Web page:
Commentary: Entitlement Reform: The Bullet Not Bitten

Franklin D. Roosevelt, who promised in 1932 to balance the budget, ran up the national debt to fund the New Deal. Richard M. Nixon, a lifelong anticommunist, opened U.S. relations with China. Now, it's time to see if Bill Clinton, rushing toward reelection as a defender of seniors' benefits, can make his mark in history by reining in runaway spending on entitlements for the elderly.

Failure to act will cost Clinton dearly. Every second-term accomplishment he can hope for--including a balanced budget--will be wiped out by entitlement outlays. By 2020, based on current trends, every tax dollar will flow back out in Social Security checks, Medicare claims, and Medicaid payments to nursing homes. With no reform, entitlements will swamp all other federal functions.

Clinton's response to that threat? Throughout the campaign, he has ducked the problem. While he and Bob Dole have fought over short-term fixes for Medicare, neither has talked about the breakdown in Social Security that looms when baby boomers start retiring in 15 years. Instead, both talk of naming bipartisan commissions to cope with the long-term imbalances in Social Security and Medicare, as if appointed philosopher-kings can somehow take the politics out of such incendiary issues as tax hikes and benefit cuts.

A PLAN, PLEASE. The commission punt won't work for two reasons. First, the political calendar works against Clinton. Even if he names a commission before Inauguration Day, the panel can't possibly report on such a complex matter before late 1997. Coming after the President's short-lived honeymoon--and just as the 1998 midterm campaign gets rolling--that's no time for action. So that leaves 1999. But how much does Clinton want to stake on his clout during his final two years in office?

The second failing of commissions: They don't work without Presidential leadership. The Greenspan Commission, held up as a model for saving Social Security 14 years ago, was deadlocked until President Reagan's aides hammered out a tax-hike and benefit-cut compromise. The solutions under discussion today--more Medicare managed care for seniors and converting part of Social Security to private retirement accounts--are far more contentious. No blue-ribbon panel can settle on a fix until Clinton lays out his own roadmap.

So what should Clinton do? First, tell his own team to stop minimizing the problem. National Economic Council Director Laura D'Andrea Tyson insists that Social Security's long-term gap equals only 2.2% of the wage base on which payroll taxes are levied. "Not large at all," Tyson says. Oh? That's the equivalent of hiking the payroll tax by 9% while cutting benefits by $34 billion a year. Clinton and House Speaker Newt Gingrich (R-Ga.) shut down the federal government twice last winter over a $20 billion-a-year gap between their Medicare plans.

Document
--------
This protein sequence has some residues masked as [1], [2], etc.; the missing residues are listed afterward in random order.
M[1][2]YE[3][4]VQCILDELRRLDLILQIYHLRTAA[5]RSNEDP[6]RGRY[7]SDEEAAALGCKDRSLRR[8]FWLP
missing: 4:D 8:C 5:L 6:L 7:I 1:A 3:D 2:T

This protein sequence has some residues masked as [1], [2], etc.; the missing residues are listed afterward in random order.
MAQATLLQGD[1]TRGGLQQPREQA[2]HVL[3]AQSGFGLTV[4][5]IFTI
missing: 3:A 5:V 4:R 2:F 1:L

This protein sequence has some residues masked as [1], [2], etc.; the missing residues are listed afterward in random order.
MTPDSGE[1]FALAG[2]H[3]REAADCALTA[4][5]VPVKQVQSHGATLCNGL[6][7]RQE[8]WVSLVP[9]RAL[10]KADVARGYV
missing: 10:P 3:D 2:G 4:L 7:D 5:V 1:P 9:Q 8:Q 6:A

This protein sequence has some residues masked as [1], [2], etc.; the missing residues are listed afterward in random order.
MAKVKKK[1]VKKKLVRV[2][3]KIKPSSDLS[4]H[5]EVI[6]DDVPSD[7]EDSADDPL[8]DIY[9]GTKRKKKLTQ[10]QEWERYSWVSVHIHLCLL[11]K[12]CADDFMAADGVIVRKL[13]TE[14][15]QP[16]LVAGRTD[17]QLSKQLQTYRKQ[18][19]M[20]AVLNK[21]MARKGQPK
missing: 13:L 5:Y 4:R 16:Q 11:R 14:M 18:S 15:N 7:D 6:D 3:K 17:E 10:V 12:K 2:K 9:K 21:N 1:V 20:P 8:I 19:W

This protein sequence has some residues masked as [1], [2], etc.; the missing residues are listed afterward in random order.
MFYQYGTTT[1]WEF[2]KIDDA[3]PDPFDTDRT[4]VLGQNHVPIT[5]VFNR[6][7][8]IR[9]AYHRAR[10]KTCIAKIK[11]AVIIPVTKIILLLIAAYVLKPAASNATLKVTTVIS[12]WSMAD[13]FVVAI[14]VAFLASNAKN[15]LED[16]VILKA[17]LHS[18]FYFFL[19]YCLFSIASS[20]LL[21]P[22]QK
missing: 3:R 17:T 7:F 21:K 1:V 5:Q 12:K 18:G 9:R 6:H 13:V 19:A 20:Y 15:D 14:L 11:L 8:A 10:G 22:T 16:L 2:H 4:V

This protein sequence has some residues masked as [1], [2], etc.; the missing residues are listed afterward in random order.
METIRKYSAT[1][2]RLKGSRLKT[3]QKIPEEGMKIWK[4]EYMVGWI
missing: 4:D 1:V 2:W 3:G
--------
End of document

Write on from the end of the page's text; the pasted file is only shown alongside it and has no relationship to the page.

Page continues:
ACTION? The day after the election, Clinton should order his economists to start on a plan to reform the Big Three. A good place to start: the Administration's Advisory Council on Social Security. That panel has three ideas that span the range of options, from investing part of Social Security's current surpluses in government-owned stock accounts to a partial privatization of the system. Clinton doesn't have to endorse those proposals, but he ought to give the council a White House platform to discuss them and start educating the nation on the need for reform. By Inauguration Day, Clinton should have his own Social Security plan ready to announce.

Will he act? Privately, some aides suggest the President may be ready to tackle entitlements. When Clinton is asked about privatizing Social Security, "you'll notice that he doesn't say `No, no, never!"' notes an Administration economist. But Clinton's first priority will be to shore up the Medicare trust fund, set to go broke in 2001. Then, says one aide, "I'd say it's 50-50 that he'll at least try to take up the Social Security problem."

Any gamble is with the nation's future. Clinton should move now--while the solutions are still manageable and his political stock is high--to dam the entitlement flood. Otherwise, his bridge to the 21st Century--not to mention his place in history--will be washed away.

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